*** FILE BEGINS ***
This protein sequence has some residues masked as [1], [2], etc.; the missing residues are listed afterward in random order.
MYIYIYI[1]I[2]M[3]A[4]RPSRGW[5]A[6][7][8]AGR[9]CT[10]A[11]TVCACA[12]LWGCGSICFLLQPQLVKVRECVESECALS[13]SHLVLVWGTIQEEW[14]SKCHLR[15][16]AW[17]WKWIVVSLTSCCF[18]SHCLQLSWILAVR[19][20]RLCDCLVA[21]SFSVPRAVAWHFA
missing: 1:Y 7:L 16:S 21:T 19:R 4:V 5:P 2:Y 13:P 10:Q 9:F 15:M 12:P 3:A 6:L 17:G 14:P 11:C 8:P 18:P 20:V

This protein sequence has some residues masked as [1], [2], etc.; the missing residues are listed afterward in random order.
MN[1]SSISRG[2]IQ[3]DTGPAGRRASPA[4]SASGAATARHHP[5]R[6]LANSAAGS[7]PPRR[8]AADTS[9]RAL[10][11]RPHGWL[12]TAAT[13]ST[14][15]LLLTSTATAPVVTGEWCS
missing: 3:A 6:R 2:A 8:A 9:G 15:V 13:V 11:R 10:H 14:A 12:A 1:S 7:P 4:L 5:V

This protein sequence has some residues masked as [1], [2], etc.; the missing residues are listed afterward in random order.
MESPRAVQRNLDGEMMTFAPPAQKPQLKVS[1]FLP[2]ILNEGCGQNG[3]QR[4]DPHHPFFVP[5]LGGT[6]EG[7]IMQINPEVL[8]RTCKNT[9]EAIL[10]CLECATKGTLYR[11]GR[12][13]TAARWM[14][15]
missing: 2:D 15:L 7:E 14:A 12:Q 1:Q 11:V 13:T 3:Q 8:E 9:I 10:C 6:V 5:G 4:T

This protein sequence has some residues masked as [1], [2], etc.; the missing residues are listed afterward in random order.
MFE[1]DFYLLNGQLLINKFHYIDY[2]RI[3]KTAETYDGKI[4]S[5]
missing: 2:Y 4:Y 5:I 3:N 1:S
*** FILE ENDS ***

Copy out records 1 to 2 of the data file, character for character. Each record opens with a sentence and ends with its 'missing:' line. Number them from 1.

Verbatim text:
This protein sequence has some residues masked as [1], [2], etc.; the missing residues are listed afterward in random order.
MYIYIYI[1]I[2]M[3]A[4]RPSRGW[5]A[6][7][8]AGR[9]CT[10]A[11]TVCACA[12]LWGCGSICFLLQPQLVKVRECVESECALS[13]SHLVLVWGTIQEEW[14]SKCHLR[15][16]AW[17]WKWIVVSLTSCCF[18]SHCLQLSWILAVR[19][20]RLCDCLVA[21]SFSVPRAVAWHFA
missing: 1:Y 7:L 16:S 21:T 19:R 4:V 5:P 2:Y 13:P 10:Q 9:F 15:M 12:P 3:A 6:L 17:G 14:P 11:C 8:P 18:P 20:V

This protein sequence has some residues masked as [1], [2], etc.; the missing residues are listed afterward in random order.
MN[1]SSISRG[2]IQ[3]DTGPAGRRASPA[4]SASGAATARHHP[5]R[6]LANSAAGS[7]PPRR[8]AADTS[9]RAL[10][11]RPHGWL[12]TAAT[13]ST[14][15]LLLTSTATAPVVTGEWCS
missing: 3:A 6:R 2:A 8:A 9:G 15:V 13:V 11:R 10:H 14:A 12:A 1:S 7:P 4:L 5:V